Look again at the tables above. In the first, traditional R, example we had a column for each suffragette activity (e.g. march, petition, etc.), along with an entry for each individual. In the relational database, we condensed these columns into a seprate table with an activity name and a unique id for each activity; this table was then linked to a table with information about the suffragettes via those unique ids. Network scientists do this kind of edge-listing all the time in R or SASS to save memory space and quicken computing time. In relational databases, this formatting becomes second nature.
(2) Storing complex, multi-modal data
It takes a bit of imagination at first, but I’m sure you can see how a relational database might be useful–particularly for very large, complex datasets with meta information about several objects or units of analysis (e.g. individuals, organizations, AND countries or states, etc). For example, what if in addition to the metadata on individuals that we displayed above, we also had metadata for each protest activity (e.g. a qualitative description, a date, a location, a participant count, etc). Which storage approach do you think would handle this better? And what if we had even more information about the friends of each individual, or the background of protest activity locations (e.g. population, demographics, laws, etc)? Wouldn’t those be more easily stored in additional tables than added onto one dataframe? Not only would this clean up the appearance and efficiency of your data storage, but if you ever wanted to just analyze the locations, say, then a table without all the other data would be ready and waiting for you.
Such data complexity is tightly related to so-called ‘multimodal’ datasets in network science. In multimodal networks people can be tied together in more ways than one (e.g through friendship-, kinship-, professional-, activity-, AND geographic- ties). These sort of networks and their analysis are at the cutting edge of network science, and with the rise of social media and open-source data, they are becoming increasingly accessible and ginormous (e.g. millions of Facbook users, hospital patients, site visitors, etc). Relational databases can make them manageable.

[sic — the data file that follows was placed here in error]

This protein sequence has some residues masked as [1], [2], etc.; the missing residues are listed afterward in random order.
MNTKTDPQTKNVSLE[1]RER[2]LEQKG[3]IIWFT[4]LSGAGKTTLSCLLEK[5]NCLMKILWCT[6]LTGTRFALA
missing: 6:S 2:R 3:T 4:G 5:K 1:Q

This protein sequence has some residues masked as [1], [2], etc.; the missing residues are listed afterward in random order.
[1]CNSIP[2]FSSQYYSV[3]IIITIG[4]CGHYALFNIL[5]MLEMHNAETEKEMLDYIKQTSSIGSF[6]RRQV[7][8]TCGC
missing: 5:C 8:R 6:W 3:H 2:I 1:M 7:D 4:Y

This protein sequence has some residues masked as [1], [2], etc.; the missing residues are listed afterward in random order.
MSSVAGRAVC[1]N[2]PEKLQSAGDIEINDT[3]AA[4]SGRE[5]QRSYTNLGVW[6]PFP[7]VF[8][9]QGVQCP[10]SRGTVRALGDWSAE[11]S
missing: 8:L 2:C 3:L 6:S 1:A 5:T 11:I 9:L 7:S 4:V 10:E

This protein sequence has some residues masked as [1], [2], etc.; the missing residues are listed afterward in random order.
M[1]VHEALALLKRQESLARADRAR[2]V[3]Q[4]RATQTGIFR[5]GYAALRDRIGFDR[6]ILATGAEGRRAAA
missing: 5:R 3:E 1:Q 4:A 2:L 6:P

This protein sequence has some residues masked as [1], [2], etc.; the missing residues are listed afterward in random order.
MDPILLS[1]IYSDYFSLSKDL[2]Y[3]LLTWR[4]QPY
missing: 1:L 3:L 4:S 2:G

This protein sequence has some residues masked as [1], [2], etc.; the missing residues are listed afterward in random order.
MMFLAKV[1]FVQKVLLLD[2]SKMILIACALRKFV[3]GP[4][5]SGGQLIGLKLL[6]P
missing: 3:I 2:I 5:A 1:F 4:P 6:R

I think you get the point…for the modern soicologist trying to deal with the onslaught of data coming at us, there is potential here.
(3) Complex querying support
This is what the language SQL is for!
In relational databases, it’s simple to keep private or sensative
information hidden in one table during analysis or when you have to
share data without revealing the identities of participants.
If you think a relational database might be useful to you, we strongly encourage completing (not just enrolling;) in a free SQL tutorial, such as those offered by Khan Academy or Code Academy. You might also look into noSQL databases, such as MongoDB (which we will probably touch on with Python in a future post).
In the end, you might not want to use relational databases but still
find the language of SQL useful for reshaping and extracting information
from single R dataframes (i.e. as a replacement or adendum to
In that case, there is the
which simply allows the use of SQL sytax.
S-Q-L or “Sequel”?
In a nutshell, whichever you prefer.
Josh says “S-Q-L.”
I say “Sequel.”
We somehow remain friends.
What is RSQLite?
RSQLite is library in R that allows users to work with relational databases and execute SQL-like commands. It’s built off of SQLite, which is a serverless database engine–meaning that it uses SQL to read and write files on your computer. SQLite is arguably the most widely used database in the world. Android, iPhone, and IOS devices all use it, as do Firefox, Chrome, and Safari web browsers. Both Apple and Microsoft include it in their operating systems.
Great, now that we generally understand (1) how relational databases function, (2) that relational databases can be queried using a language called SQL, and (3) that RSQLite provides a pseudo-approach to relational databases and SQL in R, it’s time to put that knowledge into practice! Tune in for the next post where we will load a WordNet relational database. As a sneak peak, here is a visualization of the data, aggregated via RSQLite and visualized with Gephi: